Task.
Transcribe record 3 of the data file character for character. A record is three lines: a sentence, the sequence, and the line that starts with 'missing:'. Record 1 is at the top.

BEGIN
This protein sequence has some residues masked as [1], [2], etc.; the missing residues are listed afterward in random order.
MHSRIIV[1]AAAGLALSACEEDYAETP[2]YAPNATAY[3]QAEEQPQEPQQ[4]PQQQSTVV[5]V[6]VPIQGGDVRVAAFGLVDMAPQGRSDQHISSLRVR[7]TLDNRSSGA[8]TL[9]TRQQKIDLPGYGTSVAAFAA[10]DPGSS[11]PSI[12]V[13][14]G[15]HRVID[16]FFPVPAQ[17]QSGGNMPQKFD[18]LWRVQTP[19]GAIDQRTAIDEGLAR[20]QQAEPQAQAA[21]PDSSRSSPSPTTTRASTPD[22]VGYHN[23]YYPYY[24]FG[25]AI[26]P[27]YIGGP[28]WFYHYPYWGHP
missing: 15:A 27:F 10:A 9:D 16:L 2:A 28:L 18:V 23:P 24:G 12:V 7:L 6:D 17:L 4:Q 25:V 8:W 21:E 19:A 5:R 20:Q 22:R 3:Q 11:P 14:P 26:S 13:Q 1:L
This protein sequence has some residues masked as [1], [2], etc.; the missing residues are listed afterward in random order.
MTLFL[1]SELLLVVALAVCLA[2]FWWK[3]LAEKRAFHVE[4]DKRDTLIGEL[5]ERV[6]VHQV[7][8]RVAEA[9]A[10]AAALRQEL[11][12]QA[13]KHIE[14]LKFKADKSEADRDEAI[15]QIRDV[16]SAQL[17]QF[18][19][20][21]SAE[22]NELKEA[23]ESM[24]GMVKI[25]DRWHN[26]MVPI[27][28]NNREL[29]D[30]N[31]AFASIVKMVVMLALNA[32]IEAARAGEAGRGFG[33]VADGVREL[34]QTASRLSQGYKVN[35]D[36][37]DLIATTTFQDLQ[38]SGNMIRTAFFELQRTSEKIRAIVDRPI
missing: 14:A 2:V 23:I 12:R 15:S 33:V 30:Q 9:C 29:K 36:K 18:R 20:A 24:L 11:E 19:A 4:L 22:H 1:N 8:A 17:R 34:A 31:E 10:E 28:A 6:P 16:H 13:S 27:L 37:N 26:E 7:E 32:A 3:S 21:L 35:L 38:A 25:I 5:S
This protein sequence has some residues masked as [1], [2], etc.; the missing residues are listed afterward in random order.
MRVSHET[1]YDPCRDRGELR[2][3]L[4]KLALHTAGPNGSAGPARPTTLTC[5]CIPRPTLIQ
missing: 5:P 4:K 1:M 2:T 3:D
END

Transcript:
This protein sequence has some residues masked as [1], [2], etc.; the missing residues are listed afterward in random order.
MRVSHET[1]YDPCRDRGELR[2][3]L[4]KLALHTAGPNGSAGPARPTTLTC[5]CIPRPTLIQ
missing: 5:P 4:K 1:M 2:T 3:D